Because quantum dots may be engineered to have selected properties, they may fulfill multiple purposes when included in the fluorescent inks. Quantum dots may be used as the source of the fluorescent color(s), i.e., as the fluorophore, in the ink. Alternatively, or in addition, quantum dots may be used to provide a unique fluorescent signature in the ink. A unique fluorescent signature could be obtained, for example, by using quantum dots having a fluorescent emission that differs in a selected manner, e.g., spectral linewidth, or fluorescent emission, from the fluorophore in the ink having the same or different fluorescent emission wavelength as the quantum dots.
Referring now to FIG. 9, a resulting color gamut 120 of emissions of a set of fluorescent inks made in accordance with the present invention is shown. This set of fluorescent inks includes both common fluorophores and/or quantum dots as the fluorescent component. Color gamut 120 is indicated by the CIE 1931 chromaticity coordinates describing a plane comprising the following (X,Y coordinate) points of approximately, (+/−0.05): (0.1, 0.7) (0.16, 0.17) (0.23, 0.008) (0.62, 0.27) (0.46, 0.5).
Other additional authentication features may be included in images and methods of the present invention. In some cases it may be desirable to include scent in one or more of the image layers. Exemplary compositions and materials to produce scent include esters, such as butyl acetate (banana scent), methyl salicylate (wintergreen) and many other unique scents, like benzaldehyde (cherry), and/or phenylethanol (rose). These scents are in general pleasurable, however, unpleasant scents, such as putracene (decaying flesh), mercaptoethanol (rotten eggs), etc. may also be used. Virtually any scent can be added to an ink, in a soluble form, however, encapsulated scent markers may also be used. Chemical taggants (other than quantum dots and microparticles, to the extent considered “chemical taggants”) may also be used as authentication features. Suitable chemical taggants include, without limitation, any chemical that can be authenticated; any chemical that contains a unique element, or structural element, found few other places, such as deuterium, tritium, gadolinium (Gd), and/or terbium (Tb); structural elements such as crown ethers, rotaxanes, and linear alkanes of a sort that can be authenticated through the presence of specific patterns detectable by mass spectrometry. In some cases, it may also be desirable to use immunochemical taggants such as specific complimentary antigens and antibodies.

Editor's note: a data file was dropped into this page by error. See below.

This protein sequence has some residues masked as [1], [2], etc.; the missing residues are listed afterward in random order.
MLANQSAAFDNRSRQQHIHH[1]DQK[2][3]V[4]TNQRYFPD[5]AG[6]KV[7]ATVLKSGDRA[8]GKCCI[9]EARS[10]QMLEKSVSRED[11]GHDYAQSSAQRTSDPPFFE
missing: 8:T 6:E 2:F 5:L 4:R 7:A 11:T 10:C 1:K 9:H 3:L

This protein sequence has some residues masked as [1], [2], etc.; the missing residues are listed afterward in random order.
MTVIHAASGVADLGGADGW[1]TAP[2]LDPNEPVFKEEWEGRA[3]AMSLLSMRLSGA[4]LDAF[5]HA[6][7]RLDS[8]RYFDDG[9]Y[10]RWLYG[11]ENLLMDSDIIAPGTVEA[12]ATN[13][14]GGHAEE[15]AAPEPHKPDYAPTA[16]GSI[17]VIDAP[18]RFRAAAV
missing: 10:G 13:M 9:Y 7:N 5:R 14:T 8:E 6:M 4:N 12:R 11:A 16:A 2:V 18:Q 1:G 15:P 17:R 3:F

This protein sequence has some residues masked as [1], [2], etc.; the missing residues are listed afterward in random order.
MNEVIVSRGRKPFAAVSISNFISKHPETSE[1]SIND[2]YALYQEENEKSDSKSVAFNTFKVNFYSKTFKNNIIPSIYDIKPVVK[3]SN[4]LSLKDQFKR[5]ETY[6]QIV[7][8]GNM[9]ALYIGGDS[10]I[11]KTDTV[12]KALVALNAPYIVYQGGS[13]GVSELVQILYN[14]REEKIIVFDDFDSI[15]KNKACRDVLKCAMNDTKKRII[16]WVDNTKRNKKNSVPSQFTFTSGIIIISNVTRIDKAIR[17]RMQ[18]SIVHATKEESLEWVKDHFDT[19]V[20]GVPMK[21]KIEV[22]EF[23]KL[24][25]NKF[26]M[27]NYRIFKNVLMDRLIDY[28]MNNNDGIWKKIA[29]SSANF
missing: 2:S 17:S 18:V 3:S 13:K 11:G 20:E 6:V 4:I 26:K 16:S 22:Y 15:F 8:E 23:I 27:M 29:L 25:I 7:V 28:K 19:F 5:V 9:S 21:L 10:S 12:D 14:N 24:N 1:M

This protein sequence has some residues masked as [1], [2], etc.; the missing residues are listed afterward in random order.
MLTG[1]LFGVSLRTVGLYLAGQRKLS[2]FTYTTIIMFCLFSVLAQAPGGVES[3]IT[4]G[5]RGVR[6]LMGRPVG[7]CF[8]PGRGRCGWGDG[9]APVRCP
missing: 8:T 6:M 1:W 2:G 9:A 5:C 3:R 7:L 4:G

Materials having electromagnetic radiation emission in wavelength ranges other than NIR, IR, visible spectrum and UV, e.g., X-ray and shortwave RF, may also be employed as secondary authentication features. In some cases these alternative materials may provide a continuous emission and in other cases will emit only in response to appropriate excitation energy. Other authentication features include the use of masking elements, described immediately below, and the use of microparticles in the ink compositions. The latter methods are described above in the section titled “Ink Compositions.”
In the masking methods, at least one of the multiple chromophores included in the fluorescent inks is not intended to contribute to visual appearance of the image but instead selectively masks fluorescent light from one or more of the other chromophores. With suitable selection of such a masking chromophore and a corresponding optical filter, the masking fluorescence can be filtered out to allow authentication using the resulting unmasked color combinations from the other fluorescent chromophores.
Thus, in this embodiment, the ink formulations may include a fluorescent compound in an amount that, when printed, will serve to mask one or more, or all of the other fluorescent colors. This masking component may fluoresce with a bright blue color, for example. This may also be done with a second printing pass using a masking-type cartridge in a single color slot and printing a solid single-color layer over the previous image. This may be accomplished by inclusion of the masking chromophore into a specific ink, or inclusion into an entire set of inks, the use of an overlaid film, and/or by overprinting of the original invisible fluorescent image using an offset printing method with an overprint varnish of a single fluorescent color, or many other possible methods of application. For example, in this method, a secondary image may be created that will fluoresce in a bright blue color with a peak emission at about 420 nm, which hides the original multi-color image. The original image is then detectable through the use of a wavelength-selective filter or combination of filters.
As mentioned above, the present invention includes the use of multiple authentication features in connection with an image. The multiple authentication features may, for the purposes of explanation, and not limitation of the invention, be categorized as primary, secondary and tertiary features. Primary authentication features are the images provided by the image layers making up the authentication image, as discussed above.